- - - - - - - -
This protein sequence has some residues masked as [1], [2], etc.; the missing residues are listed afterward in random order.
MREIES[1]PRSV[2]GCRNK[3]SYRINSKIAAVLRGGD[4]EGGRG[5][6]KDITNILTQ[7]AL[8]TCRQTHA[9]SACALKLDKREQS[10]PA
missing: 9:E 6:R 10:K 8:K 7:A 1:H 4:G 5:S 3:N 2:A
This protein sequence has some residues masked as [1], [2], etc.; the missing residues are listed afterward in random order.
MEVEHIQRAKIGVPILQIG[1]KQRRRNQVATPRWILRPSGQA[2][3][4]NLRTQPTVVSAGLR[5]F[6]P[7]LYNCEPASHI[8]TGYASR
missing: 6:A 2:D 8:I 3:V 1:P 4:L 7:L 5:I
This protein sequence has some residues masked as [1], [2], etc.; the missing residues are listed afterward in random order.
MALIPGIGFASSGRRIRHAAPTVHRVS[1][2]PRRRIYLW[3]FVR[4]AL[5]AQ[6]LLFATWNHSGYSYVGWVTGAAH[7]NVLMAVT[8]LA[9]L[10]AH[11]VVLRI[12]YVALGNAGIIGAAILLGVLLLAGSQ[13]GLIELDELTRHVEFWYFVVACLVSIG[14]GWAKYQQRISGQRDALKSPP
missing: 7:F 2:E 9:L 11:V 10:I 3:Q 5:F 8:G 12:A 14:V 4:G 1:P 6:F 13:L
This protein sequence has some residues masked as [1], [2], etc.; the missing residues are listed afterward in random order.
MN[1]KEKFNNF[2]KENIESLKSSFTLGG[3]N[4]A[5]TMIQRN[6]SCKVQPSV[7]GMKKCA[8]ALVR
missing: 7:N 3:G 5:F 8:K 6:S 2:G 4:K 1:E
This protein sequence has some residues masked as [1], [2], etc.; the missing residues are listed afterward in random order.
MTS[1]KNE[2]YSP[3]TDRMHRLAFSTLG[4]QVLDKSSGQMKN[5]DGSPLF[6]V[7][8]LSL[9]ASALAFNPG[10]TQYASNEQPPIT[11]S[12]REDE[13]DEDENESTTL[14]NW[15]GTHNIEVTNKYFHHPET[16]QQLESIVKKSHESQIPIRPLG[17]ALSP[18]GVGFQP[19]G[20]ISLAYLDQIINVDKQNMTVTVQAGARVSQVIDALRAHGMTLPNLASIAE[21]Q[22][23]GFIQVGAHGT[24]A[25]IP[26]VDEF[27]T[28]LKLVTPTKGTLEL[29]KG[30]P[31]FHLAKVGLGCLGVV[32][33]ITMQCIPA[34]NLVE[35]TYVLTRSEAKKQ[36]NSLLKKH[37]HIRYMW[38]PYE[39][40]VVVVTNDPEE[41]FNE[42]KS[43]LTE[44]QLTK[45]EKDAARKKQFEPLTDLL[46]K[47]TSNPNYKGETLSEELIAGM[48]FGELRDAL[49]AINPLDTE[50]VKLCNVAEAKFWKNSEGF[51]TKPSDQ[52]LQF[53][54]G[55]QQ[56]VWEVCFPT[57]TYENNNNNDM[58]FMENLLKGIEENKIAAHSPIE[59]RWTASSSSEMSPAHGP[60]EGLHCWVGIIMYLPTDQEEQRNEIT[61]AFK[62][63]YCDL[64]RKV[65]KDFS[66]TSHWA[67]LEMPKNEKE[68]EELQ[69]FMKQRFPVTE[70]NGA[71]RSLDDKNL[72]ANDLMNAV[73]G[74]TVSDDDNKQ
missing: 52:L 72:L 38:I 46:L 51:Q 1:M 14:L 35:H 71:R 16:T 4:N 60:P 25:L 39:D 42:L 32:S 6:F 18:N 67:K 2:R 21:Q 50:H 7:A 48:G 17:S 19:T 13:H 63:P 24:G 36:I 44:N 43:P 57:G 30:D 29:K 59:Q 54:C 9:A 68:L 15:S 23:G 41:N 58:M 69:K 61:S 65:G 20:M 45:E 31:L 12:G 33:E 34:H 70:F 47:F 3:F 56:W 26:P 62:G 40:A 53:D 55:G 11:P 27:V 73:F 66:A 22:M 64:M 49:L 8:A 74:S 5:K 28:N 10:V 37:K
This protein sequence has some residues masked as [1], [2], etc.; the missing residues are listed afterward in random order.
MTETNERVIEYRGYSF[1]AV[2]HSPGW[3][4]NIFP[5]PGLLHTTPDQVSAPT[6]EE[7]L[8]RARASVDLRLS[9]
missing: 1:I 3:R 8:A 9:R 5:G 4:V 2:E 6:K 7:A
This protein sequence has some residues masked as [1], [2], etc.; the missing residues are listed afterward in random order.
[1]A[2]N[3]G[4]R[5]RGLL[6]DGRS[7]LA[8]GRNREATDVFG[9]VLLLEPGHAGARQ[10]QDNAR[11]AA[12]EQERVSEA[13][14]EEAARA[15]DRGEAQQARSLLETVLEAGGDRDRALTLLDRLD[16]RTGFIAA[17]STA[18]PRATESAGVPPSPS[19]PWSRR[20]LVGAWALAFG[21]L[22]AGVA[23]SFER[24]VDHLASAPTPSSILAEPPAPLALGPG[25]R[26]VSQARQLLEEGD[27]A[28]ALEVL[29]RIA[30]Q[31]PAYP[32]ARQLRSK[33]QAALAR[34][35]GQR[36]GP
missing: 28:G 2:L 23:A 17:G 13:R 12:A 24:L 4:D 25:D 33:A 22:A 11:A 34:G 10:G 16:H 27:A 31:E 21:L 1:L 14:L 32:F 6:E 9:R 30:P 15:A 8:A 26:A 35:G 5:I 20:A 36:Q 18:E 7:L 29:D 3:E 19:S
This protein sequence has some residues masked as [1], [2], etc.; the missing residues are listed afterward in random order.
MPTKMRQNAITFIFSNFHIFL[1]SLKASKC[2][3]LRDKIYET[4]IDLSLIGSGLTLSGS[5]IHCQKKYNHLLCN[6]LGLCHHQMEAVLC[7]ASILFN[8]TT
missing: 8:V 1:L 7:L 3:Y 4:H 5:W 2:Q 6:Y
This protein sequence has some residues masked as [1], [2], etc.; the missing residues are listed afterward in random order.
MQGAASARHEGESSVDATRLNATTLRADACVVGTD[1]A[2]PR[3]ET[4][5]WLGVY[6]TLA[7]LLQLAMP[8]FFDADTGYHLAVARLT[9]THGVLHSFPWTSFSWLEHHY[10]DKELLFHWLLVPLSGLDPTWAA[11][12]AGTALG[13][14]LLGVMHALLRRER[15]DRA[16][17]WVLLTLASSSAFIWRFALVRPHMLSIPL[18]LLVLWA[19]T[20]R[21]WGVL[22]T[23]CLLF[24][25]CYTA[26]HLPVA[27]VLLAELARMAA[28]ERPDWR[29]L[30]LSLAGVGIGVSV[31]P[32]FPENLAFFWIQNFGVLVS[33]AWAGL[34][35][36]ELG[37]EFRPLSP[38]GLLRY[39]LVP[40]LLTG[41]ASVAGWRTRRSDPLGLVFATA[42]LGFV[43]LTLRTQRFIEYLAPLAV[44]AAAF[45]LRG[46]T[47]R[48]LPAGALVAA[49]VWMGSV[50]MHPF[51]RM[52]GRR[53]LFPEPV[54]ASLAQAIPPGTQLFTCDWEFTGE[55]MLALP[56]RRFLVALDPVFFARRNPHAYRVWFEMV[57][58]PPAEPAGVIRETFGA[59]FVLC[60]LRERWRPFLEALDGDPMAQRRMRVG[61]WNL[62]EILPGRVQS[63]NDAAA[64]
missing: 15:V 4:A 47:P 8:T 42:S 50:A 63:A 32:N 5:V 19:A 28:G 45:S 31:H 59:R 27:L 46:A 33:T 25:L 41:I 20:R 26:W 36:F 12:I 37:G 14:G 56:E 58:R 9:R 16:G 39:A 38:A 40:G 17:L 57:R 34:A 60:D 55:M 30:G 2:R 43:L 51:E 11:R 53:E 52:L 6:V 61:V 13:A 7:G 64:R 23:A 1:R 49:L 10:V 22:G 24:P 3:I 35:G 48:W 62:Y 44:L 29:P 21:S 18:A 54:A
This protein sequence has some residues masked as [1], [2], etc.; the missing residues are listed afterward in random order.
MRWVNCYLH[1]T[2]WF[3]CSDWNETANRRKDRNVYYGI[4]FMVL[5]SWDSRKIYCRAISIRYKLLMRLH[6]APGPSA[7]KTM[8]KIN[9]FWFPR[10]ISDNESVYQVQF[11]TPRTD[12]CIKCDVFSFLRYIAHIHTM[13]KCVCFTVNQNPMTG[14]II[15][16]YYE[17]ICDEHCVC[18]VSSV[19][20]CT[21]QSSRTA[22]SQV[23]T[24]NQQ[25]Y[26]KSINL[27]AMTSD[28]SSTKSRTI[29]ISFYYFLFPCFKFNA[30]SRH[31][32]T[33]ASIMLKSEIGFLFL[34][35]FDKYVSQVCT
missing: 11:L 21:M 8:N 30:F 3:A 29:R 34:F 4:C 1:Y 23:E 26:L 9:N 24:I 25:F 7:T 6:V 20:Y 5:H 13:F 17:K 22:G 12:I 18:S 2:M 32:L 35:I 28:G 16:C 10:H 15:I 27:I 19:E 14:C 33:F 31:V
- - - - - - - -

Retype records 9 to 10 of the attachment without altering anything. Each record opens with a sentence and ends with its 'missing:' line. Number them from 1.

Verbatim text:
This protein sequence has some residues masked as [1], [2], etc.; the missing residues are listed afterward in random order.
MQGAASARHEGESSVDATRLNATTLRADACVVGTD[1]A[2]PR[3]ET[4][5]WLGVY[6]TLA[7]LLQLAMP[8]FFDADTGYHLAVARLT[9]THGVLHSFPWTSFSWLEHHY[10]DKELLFHWLLVPLSGLDPTWAA[11][12]AGTALG[13][14]LLGVMHALLRRER[15]DRA[16][17]WVLLTLASSSAFIWRFALVRPHMLSIPL[18]LLVLWA[19]T[20]R[21]WGVL[22]T[23]CLLF[24][25]CYTA[26]HLPVA[27]VLLAELARMAA[28]ERPDWR[29]L[30]LSLAGVGIGVSV[31]P[32]FPENLAFFWIQNFGVLVS[33]AWAGL[34][35][36]ELG[37]EFRPLSP[38]GLLRY[39]LVP[40]LLTG[41]ASVAGWRTRRSDPLGLVFATA[42]LGFV[43]LTLRTQRFIEYLAPLAV[44]AAAF[45]LRG[46]T[47]R[48]LPAGALVAA[49]VWMGSV[50]MHPF[51]RM[52]GRR[53]LFPEPV[54]ASLAQAIPPGTQLFTCDWEFTGE[55]MLALP[56]RRFLVALDPVFFARRNPHAYRVWFEMV[57][58]PPAEPAGVIRETFGA[59]FVLC[60]LRERWRPFLEALDGDPMAQRRMRVG[61]WNL[62]EILPGRVQS[63]NDAAA[64]
missing: 15:V 4:A 47:P 8:T 42:S 50:A 63:A 32:N 5:V 19:A 28:G 45:S 31:H 59:R 27:L 46:A 33:T 25:L 41:I 20:R 26:W 36:F 12:I 37:G 14:G 56:E 58:R 9:R 16:G 39:A 38:A 40:G 17:L 57:R 34:A 60:D 55:M 30:G 2:R 43:L 51:E 11:R 53:E 52:L 6:V 61:V 13:A 7:G 64:R 23:A 1:R 49:L 10:V 22:G 24:P 3:I 35:G 48:W 62:Y 44:L 29:P 21:S 18:A 54:A
This protein sequence has some residues masked as [1], [2], etc.; the missing residues are listed afterward in random order.
MRWVNCYLH[1]T[2]WF[3]CSDWNETANRRKDRNVYYGI[4]FMVL[5]SWDSRKIYCRAISIRYKLLMRLH[6]APGPSA[7]KTM[8]KIN[9]FWFPR[10]ISDNESVYQVQF[11]TPRTD[12]CIKCDVFSFLRYIAHIHTM[13]KCVCFTVNQNPMTG[14]II[15][16]YYE[17]ICDEHCVC[18]VSSV[19][20]CT[21]QSSRTA[22]SQV[23]T[24]NQQ[25]Y[26]KSINL[27]AMTSD[28]SSTKSRTI[29]ISFYYFLFPCFKFNA[30]SRH[31][32]T[33]ASIMLKSEIGFLFL[34][35]FDKYVSQVCT
missing: 11:L 21:M 8:N 30:F 3:A 29:R 34:F 4:C 1:Y 23:E 26:L 9:N 24:I 25:F 7:T 6:V 20:Y 5:H 13:F 17:K 22:G 12:I 18:S 2:M 32:L 35:I 28:G 16:C 10:H 15:I 27:I 19:E 14:C 33:F 31:V